When combining these two fish, observe your betta closely, and if there is any sign of the betta chasing or harming the catfish, separate them immediately.Some bettas are, unfortunately, destined to live alone forever.
How to Introduce Corydoras to Betta Tanks
The best way to introduce corydoras to a betta tank is to remove the betta from the tank (to a small bowl or something – just temporarily) and then add the corydoras.
While your betta is outside of the aquarium, add some new decorations or move some things around. Then, add in your corydoras and give them a few minutes to an hour or to so they can settle in.
Once your corydoras have settled in and had a chance to find their hiding spots, add your betta back into the aquarium.
This will make it less likely for your betta to have his territory mapped out and decide that your corydoras are invaders.
You’ll want to make sure your aquarium is big enough for your corydoras – at least 10 gallons if you’re going to have pygmy corydoras or 20 gallons for full sized ones.
Do Cory Catfish Eat Betta Poop?
Cory catfish are bottom feeders and are often known as ‘cleaning crew’ fish, along with kuhli loaches and plecos, but they don’t eat betta poop. In fact, there are no fish that seek out betta poop as a part of their diet.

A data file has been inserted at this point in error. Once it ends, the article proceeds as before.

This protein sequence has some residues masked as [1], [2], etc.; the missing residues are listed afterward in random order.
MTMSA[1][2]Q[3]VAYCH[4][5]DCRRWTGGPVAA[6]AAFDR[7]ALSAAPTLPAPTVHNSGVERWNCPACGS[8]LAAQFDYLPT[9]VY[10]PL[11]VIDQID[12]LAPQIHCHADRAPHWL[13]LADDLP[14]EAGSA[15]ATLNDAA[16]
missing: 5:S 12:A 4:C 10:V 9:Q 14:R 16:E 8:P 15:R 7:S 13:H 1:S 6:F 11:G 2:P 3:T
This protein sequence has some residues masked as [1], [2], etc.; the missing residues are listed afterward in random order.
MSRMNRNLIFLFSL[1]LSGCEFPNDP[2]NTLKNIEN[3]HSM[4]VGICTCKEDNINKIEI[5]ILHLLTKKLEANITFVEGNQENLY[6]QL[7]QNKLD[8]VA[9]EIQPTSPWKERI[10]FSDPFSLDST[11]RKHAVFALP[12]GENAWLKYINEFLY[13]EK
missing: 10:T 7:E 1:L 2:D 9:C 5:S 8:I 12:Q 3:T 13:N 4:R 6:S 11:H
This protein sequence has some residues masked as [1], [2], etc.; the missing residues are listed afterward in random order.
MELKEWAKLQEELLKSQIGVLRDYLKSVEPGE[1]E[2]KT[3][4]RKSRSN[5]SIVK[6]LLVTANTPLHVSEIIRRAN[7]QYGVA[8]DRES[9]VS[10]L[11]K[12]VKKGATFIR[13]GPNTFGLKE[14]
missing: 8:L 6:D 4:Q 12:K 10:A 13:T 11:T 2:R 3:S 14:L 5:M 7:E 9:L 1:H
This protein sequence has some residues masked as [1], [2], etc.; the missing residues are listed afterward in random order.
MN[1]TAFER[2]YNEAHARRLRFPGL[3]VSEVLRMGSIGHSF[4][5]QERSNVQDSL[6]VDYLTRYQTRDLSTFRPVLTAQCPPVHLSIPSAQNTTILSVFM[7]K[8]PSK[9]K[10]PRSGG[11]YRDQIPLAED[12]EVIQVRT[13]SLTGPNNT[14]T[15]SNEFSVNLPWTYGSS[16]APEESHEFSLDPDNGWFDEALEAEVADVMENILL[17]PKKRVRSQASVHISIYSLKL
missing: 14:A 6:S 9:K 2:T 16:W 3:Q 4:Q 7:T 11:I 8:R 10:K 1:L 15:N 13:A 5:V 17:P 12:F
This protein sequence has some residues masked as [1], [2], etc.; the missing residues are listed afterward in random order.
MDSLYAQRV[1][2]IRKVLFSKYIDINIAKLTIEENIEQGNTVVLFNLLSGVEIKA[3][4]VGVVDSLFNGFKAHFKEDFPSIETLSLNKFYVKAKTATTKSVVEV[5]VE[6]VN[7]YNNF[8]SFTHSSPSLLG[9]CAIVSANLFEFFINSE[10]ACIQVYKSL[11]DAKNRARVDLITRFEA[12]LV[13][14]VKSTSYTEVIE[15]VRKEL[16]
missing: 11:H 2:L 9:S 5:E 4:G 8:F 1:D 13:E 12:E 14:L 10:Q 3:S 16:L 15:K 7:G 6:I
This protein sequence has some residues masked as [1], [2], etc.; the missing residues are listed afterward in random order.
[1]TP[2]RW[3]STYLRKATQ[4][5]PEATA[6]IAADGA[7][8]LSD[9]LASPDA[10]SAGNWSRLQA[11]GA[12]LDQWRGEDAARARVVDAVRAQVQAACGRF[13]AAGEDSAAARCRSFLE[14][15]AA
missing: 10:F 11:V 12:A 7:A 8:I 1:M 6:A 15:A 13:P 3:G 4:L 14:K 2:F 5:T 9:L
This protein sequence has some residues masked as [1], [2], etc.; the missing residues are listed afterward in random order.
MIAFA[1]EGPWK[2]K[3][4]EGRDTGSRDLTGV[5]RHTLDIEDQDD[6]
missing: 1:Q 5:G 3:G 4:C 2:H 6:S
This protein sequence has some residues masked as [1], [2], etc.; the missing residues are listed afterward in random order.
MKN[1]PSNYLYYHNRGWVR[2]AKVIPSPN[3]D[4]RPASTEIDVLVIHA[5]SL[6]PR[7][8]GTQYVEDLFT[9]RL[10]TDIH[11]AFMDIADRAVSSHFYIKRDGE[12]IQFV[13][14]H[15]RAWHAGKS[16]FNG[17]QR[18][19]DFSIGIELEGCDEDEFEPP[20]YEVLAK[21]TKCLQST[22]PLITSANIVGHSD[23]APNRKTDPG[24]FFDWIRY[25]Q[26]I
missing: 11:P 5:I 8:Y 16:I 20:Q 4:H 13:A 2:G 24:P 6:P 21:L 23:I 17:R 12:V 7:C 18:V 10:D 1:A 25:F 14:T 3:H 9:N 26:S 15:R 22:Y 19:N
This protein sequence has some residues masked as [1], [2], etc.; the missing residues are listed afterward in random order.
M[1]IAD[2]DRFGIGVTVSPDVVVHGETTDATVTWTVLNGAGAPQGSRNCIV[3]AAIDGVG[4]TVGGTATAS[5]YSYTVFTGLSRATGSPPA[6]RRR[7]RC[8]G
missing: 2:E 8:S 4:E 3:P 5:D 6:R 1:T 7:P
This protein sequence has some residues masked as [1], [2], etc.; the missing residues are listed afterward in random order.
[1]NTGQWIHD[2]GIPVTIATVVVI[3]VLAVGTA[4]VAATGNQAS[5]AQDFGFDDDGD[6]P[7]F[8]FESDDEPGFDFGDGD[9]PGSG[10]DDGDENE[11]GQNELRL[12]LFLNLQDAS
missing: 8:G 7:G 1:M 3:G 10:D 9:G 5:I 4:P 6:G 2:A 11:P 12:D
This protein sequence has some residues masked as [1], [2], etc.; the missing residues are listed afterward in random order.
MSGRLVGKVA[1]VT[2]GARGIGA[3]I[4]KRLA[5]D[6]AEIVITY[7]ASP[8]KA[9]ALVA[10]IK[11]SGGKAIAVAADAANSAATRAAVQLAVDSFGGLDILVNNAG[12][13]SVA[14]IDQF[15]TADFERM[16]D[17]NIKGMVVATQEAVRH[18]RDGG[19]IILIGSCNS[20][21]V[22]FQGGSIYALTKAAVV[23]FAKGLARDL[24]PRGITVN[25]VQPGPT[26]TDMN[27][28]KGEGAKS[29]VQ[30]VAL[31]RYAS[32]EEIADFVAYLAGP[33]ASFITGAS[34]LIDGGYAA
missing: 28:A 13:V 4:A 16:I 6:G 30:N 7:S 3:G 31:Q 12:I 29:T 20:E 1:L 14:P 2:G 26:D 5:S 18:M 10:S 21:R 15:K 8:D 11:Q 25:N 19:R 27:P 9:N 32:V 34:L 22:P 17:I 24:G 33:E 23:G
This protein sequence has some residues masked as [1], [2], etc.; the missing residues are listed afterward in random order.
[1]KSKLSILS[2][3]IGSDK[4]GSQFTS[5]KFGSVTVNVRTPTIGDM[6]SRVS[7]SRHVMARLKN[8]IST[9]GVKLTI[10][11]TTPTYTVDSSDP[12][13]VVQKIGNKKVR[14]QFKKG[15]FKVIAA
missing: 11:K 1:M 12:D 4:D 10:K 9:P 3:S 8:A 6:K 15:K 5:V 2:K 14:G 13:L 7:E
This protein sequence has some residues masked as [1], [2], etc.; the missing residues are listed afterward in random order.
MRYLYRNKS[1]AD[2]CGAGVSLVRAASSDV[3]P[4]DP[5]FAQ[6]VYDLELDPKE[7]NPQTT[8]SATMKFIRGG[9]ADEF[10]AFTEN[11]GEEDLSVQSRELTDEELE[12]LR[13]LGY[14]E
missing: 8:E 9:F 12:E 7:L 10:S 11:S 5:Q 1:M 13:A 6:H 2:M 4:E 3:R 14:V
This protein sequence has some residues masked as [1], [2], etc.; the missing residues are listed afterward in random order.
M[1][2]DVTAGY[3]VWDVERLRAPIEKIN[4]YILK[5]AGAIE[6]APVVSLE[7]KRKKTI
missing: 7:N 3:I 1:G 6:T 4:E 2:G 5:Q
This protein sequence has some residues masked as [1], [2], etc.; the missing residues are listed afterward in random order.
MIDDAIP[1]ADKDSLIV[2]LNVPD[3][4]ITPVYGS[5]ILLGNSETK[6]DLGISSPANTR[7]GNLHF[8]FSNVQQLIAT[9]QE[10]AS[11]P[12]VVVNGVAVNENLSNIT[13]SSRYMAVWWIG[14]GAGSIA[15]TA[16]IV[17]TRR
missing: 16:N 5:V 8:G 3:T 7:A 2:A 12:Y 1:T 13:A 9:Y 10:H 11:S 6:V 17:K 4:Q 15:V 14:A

The myth of Corydoras eating betta poop may stem from the way that Corydoras eat.
These little catfish love to enthusiastically dig through the sand to find their food, and in the process, can bury betta poop that has fallen to the substrate, making it appear that the Cory catfish has eaten the poop.
Can Pygmy Cory Catfish Live With Betta?
Pygmy Cory catfish, just like normal Cory catfish, make great tank mates for bettas.
One of the more unique subsets of Cory catfish is the Pygmy Cory catfish. The regular-sized Cory catfish reach 2.5 inches long, but the pygmy variety is less than 1 inch long! Being so diminutive, Pygmy Corydoras are perfect for smaller betta tanks.
Pygmy Corys might be even better suited to sharing a take with a betta than their larger counterparts. They are shyer and less brazen than normal Corys, and with their small stature, they almost never seem like competition to bettas.
That having been said, habrosus corydoras are the best suited species of pygmy corydoras for living with betta, because they tend to be a bit more mellow and hang around the bottom a bit more.
You might also see them called Salt And Pepper Pygmy Corydoras.
In general, cory catfish make great companions for betta. Their peaceful nature combined with the fact they primarily hang out at the bottom of the aquarium make bettas less likely to attack them than most other species.
In small tanks, the pygmy corydora known as C. Habrosus is the best type of corydora to live with bettas.
That’s not to say all betta will get along with all corydoras. Betta are incredibly tempermental, and some bettas will just decide they don’t like anything else in their aquarium.
Because of this, you’ll want to keep an eye on things, and maybe remove your betta while you add your corydoras to your aquarium.